With an elbow the size of a tennis ball and limited arm movement, I went to Box Hill Hospital for scans. Two minutes after walking in I'm on a stretcher and in a neck brace. Turns out that slight twinge in my neck from smashing my helmet was cause for concern. 5 hours later and x-rays of the damaged bits, I was given the all clear. Just meat damage. No collarbone break this time around. Happy days.


The equipment assessment was as expected: Helmet DOA, wheels out of true, shoes scuffed, kit ripped up, and the Shiv TT frame has stress cracks on the downtube and two snapped seat stays. Shiv #2 on the carbon scrap heap......



F'ck you cycling. I'm still here. You're going to have to try harder.

Tuesday, 4 March 2014

Aero Road Helmet Testing - Round 1 (Prevail, Evade, Melb Bike Share)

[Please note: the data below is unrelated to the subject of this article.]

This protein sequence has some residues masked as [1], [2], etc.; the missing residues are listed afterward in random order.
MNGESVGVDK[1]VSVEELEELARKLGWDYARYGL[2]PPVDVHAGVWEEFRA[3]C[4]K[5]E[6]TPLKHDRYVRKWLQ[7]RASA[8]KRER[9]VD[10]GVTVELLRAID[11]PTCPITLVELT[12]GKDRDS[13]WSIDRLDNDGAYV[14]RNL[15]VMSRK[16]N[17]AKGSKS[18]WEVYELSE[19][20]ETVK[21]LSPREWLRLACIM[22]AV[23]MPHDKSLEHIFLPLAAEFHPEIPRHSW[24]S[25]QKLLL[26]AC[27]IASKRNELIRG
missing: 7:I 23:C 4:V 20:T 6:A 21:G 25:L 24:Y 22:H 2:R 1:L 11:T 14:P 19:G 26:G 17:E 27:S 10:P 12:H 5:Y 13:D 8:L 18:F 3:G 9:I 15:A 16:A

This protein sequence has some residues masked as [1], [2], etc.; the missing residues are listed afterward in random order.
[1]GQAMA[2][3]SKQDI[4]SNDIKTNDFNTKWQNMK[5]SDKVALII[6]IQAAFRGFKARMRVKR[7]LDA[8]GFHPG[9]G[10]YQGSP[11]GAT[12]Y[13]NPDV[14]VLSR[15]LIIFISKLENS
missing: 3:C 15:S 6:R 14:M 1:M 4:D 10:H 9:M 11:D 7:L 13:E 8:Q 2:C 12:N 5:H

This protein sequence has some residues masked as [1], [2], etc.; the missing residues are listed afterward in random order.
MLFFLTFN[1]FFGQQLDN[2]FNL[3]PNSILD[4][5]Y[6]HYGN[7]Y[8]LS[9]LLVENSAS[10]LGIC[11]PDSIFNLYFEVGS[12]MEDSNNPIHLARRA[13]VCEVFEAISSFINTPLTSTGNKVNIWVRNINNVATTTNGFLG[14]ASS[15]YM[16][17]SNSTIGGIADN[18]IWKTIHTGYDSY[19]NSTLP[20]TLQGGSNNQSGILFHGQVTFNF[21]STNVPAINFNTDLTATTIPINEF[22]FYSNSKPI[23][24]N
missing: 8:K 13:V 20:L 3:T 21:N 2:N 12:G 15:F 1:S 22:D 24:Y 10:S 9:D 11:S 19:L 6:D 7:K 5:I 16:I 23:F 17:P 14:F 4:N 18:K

Aero road helmets have been WorldTour trendy for a while, with most teams sporting an aero version of their standard road helmet. Aero road helmets from Giro, Kask, Specialized, Bell, POC, even Lazer with their GladWrap covers are all seen in the peloton.

Googlering away for aero road helmet reviews, I found a lot of reviews based on looks, weight, price, yet not a lot of data. Some manufacturers published their own data to make the sell. I don't trust any "data" published by the same company trying to sell me something. I'm interested in the proof. Independent tests. The actual benefit of something being sold as a performance enhancer, or to use a term to better increase the SEO of this post, a marginal gain.